Page:Folk-lore - A Quarterly Review. Volume 17, 1906.djvu/414

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398 Custom and Belief in Icelandic Sagas.

and protect a man during his life, announce to him his death, and in some way represent him after death, ex- tending help and protection to his descendants. They are not the souls of the dead, but nameless divinities, the life-principle of man or woman. The names hamingja and fylgja (for there seems to be no difference between the two) are both applied to them. Hamingja is a derivative of hamr (a shape), and fylgja of the verb fylgja (to follow). One or two examples will suffice :

1. {Thorskfir6inga, 930.) Kjarlak tells Steinolf "Thy

fylgjur cannot stand against Thori's fylgjur"

2. {Viga-Gltim's Saga, 950.) Glum in a dream saw a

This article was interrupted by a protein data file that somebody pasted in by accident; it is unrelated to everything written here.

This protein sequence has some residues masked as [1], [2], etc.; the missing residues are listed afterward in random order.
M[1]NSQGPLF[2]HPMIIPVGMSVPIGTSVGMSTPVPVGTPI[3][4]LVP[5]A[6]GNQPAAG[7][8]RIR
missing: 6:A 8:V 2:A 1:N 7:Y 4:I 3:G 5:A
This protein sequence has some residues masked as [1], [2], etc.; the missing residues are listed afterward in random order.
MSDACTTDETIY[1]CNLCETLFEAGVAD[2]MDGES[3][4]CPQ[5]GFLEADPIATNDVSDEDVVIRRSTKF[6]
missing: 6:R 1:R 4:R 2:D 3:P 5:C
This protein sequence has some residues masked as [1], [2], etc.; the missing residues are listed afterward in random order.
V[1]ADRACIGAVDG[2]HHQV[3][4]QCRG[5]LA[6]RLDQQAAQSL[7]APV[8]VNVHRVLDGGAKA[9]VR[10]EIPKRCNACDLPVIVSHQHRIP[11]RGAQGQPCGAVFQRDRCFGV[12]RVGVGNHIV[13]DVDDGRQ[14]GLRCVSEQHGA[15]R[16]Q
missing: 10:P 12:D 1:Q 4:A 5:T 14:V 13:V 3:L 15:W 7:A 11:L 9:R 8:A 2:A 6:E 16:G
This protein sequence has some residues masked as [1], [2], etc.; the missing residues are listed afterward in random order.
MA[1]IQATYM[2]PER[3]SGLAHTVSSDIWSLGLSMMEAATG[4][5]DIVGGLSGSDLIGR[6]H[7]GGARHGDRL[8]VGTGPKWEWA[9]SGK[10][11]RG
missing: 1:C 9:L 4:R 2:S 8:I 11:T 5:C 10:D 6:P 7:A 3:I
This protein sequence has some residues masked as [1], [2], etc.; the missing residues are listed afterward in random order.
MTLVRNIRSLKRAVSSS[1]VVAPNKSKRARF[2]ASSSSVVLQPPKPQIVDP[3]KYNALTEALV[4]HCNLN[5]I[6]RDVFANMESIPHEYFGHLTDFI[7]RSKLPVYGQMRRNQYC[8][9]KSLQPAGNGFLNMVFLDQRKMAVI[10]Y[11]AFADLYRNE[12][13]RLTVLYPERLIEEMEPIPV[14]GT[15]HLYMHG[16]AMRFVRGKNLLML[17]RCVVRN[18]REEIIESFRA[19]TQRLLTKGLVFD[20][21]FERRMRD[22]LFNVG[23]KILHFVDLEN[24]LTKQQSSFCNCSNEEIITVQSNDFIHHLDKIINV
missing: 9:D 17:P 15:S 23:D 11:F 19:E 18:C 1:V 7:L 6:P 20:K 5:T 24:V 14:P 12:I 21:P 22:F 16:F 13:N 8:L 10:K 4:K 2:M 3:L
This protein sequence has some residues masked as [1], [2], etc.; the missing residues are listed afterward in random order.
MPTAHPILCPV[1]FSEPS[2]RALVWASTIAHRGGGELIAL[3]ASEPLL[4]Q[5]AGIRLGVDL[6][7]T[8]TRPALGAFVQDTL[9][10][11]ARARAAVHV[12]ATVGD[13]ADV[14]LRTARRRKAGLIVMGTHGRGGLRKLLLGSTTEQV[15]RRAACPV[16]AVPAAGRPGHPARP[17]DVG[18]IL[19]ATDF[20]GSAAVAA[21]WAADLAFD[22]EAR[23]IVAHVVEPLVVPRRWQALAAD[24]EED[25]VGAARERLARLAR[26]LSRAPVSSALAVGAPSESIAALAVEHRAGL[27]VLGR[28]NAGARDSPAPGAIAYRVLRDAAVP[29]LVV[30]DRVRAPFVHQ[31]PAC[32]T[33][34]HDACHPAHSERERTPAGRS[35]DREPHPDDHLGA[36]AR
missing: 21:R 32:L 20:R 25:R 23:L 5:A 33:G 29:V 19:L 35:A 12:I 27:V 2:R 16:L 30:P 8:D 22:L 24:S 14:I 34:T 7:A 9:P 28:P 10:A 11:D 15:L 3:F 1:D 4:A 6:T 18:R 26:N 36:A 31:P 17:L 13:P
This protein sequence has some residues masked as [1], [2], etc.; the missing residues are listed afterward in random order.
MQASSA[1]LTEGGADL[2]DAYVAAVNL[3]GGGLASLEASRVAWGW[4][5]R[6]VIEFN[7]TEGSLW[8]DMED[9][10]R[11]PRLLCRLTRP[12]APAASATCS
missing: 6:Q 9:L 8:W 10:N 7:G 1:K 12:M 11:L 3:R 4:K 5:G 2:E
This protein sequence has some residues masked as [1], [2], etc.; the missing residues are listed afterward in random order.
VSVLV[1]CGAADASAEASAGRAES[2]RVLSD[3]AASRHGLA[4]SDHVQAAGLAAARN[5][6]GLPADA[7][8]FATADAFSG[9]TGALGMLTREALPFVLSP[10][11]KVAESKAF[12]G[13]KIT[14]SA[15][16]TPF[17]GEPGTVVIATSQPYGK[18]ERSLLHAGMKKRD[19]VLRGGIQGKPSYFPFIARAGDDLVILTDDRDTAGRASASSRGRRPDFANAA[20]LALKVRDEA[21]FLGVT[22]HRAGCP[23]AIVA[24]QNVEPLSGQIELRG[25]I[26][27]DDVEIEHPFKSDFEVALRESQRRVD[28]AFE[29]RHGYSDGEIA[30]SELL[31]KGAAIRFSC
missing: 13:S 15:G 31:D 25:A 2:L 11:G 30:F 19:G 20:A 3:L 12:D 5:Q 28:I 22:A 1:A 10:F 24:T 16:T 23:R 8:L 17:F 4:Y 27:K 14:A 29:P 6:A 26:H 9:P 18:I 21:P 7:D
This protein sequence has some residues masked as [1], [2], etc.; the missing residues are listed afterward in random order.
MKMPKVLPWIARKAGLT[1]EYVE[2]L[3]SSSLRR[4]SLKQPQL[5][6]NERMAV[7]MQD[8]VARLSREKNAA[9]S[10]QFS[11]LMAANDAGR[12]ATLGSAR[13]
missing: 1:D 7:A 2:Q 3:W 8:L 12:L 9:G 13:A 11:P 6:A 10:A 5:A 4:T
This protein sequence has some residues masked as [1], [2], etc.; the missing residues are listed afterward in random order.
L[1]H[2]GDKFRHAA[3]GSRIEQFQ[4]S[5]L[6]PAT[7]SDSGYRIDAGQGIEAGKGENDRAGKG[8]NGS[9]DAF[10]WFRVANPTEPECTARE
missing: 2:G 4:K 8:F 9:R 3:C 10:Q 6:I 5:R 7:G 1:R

woman of giant size coming to Thvera. When he woke, he said, " I think Vigfus, my mother's father, must be dead, and the woman will have been his hamingja, who walked higher than the mountains ; and his hamingja will seek an abiding- place where I am."

3. {Hall/red's Saga, 1007.) On Hallfred's last voyage,^

a woman, tall and clad in mail, followed the ship. He said it was his fylgju kona, and said to her, " All is over between us." She asked his elder son, Thorvald, to take her; he refused, but the younger, Hallfred, consented, and to him Hallfred gave his sword.

4. {Thorstein Hall of Side's Son's Saga, 1050.) Thorstein

dreamed that three women came to him, on three successive nights. Each night a different one spoke first, and warned him of his death through the treachery of his slave Gilli. The last night they asked to whom they should turn after his day, and he said, "To my son Magnus."

5. {Olaf Tryggvasons Saga, about 997.) Thorkell the

Seer, of Horgsland, was staying with his friend Hall of Side for the Autumn Feast. One night the latter's son, Thidrandi, was summoned out of